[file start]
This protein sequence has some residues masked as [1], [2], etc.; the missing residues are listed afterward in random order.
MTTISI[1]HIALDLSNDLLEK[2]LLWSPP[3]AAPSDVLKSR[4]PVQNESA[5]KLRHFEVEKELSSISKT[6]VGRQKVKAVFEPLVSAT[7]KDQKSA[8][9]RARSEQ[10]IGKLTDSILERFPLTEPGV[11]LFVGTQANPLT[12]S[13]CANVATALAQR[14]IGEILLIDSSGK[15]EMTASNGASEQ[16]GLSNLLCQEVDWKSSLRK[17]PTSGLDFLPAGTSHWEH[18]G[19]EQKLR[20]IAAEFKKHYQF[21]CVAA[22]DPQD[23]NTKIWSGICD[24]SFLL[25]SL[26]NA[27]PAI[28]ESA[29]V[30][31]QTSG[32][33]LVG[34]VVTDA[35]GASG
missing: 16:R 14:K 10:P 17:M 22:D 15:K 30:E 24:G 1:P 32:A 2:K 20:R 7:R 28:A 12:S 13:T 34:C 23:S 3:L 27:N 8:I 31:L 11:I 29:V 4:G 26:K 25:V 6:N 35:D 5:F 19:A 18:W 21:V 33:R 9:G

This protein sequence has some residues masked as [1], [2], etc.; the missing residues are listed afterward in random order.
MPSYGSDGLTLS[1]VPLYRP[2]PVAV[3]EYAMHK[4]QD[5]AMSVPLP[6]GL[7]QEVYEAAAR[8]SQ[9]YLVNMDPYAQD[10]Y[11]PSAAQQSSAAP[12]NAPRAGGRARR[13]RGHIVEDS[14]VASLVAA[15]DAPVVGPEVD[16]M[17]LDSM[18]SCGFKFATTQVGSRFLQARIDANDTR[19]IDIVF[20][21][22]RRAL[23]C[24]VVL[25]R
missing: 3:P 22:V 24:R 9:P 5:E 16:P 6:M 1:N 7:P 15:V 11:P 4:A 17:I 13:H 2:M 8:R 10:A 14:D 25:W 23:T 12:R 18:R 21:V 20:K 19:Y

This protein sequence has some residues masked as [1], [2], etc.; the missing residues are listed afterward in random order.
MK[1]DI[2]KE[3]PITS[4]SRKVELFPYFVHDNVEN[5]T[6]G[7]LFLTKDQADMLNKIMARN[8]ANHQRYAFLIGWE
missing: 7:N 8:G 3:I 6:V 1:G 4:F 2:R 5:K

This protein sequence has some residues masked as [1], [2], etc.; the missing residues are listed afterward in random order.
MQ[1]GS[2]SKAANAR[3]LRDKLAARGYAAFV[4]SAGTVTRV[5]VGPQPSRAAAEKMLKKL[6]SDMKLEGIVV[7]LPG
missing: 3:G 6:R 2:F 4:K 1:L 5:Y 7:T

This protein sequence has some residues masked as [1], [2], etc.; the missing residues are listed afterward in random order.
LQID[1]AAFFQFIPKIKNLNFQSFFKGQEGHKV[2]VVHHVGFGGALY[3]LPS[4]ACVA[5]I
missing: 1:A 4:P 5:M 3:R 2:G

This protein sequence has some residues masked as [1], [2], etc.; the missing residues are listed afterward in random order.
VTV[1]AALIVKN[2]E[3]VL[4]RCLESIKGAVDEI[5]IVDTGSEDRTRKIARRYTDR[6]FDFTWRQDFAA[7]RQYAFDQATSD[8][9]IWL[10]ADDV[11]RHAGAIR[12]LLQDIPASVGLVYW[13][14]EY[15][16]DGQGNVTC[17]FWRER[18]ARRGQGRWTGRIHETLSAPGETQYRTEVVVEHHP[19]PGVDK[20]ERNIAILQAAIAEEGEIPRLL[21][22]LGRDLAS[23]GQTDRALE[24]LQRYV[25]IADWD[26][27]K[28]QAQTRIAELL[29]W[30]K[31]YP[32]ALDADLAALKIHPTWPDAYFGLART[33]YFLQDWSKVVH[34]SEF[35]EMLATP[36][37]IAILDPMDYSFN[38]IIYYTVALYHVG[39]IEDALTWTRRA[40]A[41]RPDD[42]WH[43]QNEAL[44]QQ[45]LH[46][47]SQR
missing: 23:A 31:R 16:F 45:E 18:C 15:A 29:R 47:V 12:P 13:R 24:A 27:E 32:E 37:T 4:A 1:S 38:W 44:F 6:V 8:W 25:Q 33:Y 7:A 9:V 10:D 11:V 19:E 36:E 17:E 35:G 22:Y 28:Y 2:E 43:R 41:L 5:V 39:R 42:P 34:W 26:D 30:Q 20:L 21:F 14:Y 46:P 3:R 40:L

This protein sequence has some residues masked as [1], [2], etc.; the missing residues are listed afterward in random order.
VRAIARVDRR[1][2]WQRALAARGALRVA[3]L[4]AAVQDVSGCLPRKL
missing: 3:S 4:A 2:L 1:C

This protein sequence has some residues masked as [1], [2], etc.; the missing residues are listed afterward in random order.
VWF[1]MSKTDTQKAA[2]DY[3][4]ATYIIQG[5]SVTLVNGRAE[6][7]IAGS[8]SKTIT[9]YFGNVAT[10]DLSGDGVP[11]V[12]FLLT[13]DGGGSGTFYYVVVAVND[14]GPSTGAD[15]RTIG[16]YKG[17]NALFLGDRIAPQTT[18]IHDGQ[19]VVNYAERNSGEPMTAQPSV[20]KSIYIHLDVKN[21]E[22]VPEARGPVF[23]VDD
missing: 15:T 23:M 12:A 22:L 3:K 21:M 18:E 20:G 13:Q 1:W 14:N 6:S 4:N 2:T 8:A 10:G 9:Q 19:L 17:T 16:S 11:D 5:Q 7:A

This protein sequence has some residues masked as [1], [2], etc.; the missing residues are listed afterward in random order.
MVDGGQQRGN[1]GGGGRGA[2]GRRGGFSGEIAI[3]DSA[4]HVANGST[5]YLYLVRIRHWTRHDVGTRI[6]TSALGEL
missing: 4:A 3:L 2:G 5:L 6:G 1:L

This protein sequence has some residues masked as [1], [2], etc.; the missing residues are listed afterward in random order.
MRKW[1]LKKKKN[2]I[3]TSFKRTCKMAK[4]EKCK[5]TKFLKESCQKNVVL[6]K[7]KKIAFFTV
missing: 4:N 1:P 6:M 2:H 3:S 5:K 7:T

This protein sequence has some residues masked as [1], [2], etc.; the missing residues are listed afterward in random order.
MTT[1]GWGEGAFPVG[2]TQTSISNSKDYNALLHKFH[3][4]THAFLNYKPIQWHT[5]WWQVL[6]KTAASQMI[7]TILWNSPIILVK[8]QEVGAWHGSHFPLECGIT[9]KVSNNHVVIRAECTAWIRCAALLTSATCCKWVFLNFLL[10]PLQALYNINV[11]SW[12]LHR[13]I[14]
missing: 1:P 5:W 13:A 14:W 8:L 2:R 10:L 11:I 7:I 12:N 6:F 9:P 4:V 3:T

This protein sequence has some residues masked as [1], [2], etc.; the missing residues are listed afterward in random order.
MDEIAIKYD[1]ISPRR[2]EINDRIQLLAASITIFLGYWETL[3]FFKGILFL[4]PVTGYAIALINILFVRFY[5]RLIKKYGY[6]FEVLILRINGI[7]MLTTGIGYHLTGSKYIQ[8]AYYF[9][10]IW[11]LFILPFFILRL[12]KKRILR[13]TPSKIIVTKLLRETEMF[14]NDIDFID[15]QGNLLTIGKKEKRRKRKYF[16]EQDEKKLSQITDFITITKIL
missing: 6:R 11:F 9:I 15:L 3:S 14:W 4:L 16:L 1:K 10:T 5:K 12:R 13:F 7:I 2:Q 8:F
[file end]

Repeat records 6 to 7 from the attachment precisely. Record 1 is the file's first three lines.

This protein sequence has some residues masked as [1], [2], etc.; the missing residues are listed afterward in random order.
VTV[1]AALIVKN[2]E[3]VL[4]RCLESIKGAVDEI[5]IVDTGSEDRTRKIARRYTDR[6]FDFTWRQDFAA[7]RQYAFDQATSD[8][9]IWL[10]ADDV[11]RHAGAIR[12]LLQDIPASVGLVYW[13][14]EY[15][16]DGQGNVTC[17]FWRER[18]ARRGQGRWTGRIHETLSAPGETQYRTEVVVEHHP[19]PGVDK[20]ERNIAILQAAIAEEGEIPRLL[21][22]LGRDLAS[23]GQTDRALE[24]LQRYV[25]IADWD[26][27]K[28]QAQTRIAELL[29]W[30]K[31]YP[32]ALDADLAALKIHPTWPDAYFGLART[33]YFLQDWSKVVH[34]SEF[35]EMLATP[36][37]IAILDPMDYSFN[38]IIYYTVALYHVG[39]IEDALTWTRRA[40]A[41]RPDD[42]WH[43]QNEAL[44]QQ[45]LH[46][47]SQR
missing: 23:A 31:R 16:F 45:E 18:C 15:A 29:R 47:V 12:P 13:R 24:A 27:E 32:E 37:T 4:A 1:S 38:W 44:F 6:V 8:W 25:Q 33:Y 7:A 9:V 10:D 11:V 19:E 36:E 17:E 35:G 22:Y 28:Y 2:E 43:R 41:L 5:V 39:R 42:P 34:W 26:D 30:Q 20:L 21:F 14:Y 46:P 3:R 40:L

This protein sequence has some residues masked as [1], [2], etc.; the missing residues are listed afterward in random order.
VRAIARVDRR[1][2]WQRALAARGALRVA[3]L[4]AAVQDVSGCLPRKL
missing: 3:S 4:A 2:L 1:C